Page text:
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Joined: August 29, 2011
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Comments posted: 14
Votes received: 17
While you are right that outside of mathematics or engineering, "perpendicular" is supposed to mean "vertical", I would say that in everyday speech and print, it more common to see/hear "vertical" instead of "perpendicular" to describe something that is at right angles to the the horizon/horizontal.
December 2, 2011, 1:08pm
@Hairy ScotI actually said in preference to meaning 1a not 1b. I agree meaning 1a is related to pendre - pendulum, pendulous, pending
When someone says "I took a chair perpendicular to his" they probably mean that the chairs are oriented such that one is facing (say) north and the other is facing east (from meaning 1b).
I would not necessarily use "perpendicular" in everyday conversation though. I would probably say "at right angles". To describe a 90 degree orientation, sometimes the word "square" is used."The front wall should be square with the side wall".
November 30, 2011, 1:21pm
Merriam Webster Online gives the following:
Definition of PERPENDICULAR
1 a : standing at right angles to the plane of the horizon : exactly upright b : being at right angles to a given line or plane
2: extremely steep : precipitous
3 often capitalized : of or relating to a medieval English Gothic style of architecture in which vertical lines predominate
4: relating to, uniting, or consisting of individuals of dissimilar type or on different levels
I guess the word that means 1a does not get used very often in everyday conversation. People mostly use "upright" or "vertical" or the phrase "standing straight up". Meaning 1b however is very commonly used in geometry and engineering terminology, where we say Line CD is perpendicular to Line AB, irrespective of the inclination of line AB to the horizontal - meaning the angle between the two lines is 90 degrees.
November 30, 2011, 11:53am
There is a difference.Consider these sentences (ignore the factuality of these examples!) :
1. Children playing basketball at night is bad.vs2. Children playing basketball at night are bad.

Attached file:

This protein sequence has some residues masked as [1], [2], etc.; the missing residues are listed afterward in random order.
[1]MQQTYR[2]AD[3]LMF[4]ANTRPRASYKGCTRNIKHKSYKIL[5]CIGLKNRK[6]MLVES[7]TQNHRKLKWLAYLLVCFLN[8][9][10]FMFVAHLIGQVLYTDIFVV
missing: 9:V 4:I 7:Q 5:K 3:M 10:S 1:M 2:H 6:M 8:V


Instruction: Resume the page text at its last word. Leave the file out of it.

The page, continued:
Both are correct (but, of course, have different meanings). The sentence in the original post by WW is like number 1.
November 30, 2011, 10:51am
In addition to what AnWulf said, I would like to comment that, yes, it is possible to change words/phrases/clauses to make a particular word choice correct, but that is not what the question was about.
For example, if I present a sentence: " There are eight inches between the two ends of this stick. ", and if my question is (for example) "Is eight inches" correct or is "eight-inches" correct? -- Helpful responses would focus on that, and not just say something like: " Change the sentence to: This is an eight-inch long stick. "(unless, of course, the entire original sentence does not make sense).
November 29, 2011, 7:27am
"is" is fine here. "is" goes with "one" - you are referring to one of the things you believed in.
You would use "are" if you were to say:There are all sorts of things I believed in then which I don't believe in now. Language rules set in stone and unchanging pronunciation are two of those things.
November 28, 2011, 8:06am
It is like saying: Seven days is a long time to finish this work. vs There are seven days in a week.
AnWulf, in your examples for "is", .... How long is it? It is eight inches long. (It + is)
It is an eight-inch board. ...... "It is" refers to the board not to the length.
November 2, 2011, 6:56am
Generally, if the context is in the present or recent past then "has" is used and if the context is in the distant past then "had" is used ......
Today Mark got a letter of acceptance from Penn State. He is very happy. He has always wanted to go to college in his home state.
Yesterday Mark got a letter of acceptance from Penn State. He is very happy. He has always wanted to go to college in his home state.
On that day in 1981, Mark got a letter of acceptance from Penn State. He was very happy. He had always wanted to go to college in his home state.
November 1, 2011, 11:58am
I guess some of the questions we have on this forum are examples of spoken language, which are probably alright anyway if that is how people speak in a particular setting or group and everybody gets the intended meaning.
September 23, 2011, 10:12am
Yes, Max, I agree your sentence sounds even better.
September 23, 2011, 10:09am
How about:"Just because I was mean to you, you should not be mean to me."
September 23, 2011, 5:31am
In spoken English it is fine ... maybe if you are writing it as part of a relatively formal report or something, then would be better to insert "for" .
September 23, 2011, 5:27am
Yes strictly speaking you would say "this coming Wednesday" for future events, and "this past Wednesday" for events in the past - but in most situations "future" and "past" tend to be omitted, as the timeline is implied by the context.I went to the gym this Wednesday.I will go to the gym this Wedneday.
September 9, 2011, 11:46am
I guess this is comes from usage, not a "rule". It is like asking, if the past tense of "cheat" is "cheated", why isn't the past tense of "eat" "eated".
I would say it has to do with the rhythm and implication of sound in a sentence. If someone says "I saw her for long", people would understand the meaning, but it would sound as if the speaker's thought was cut off.
August 29, 2011, 11:00am
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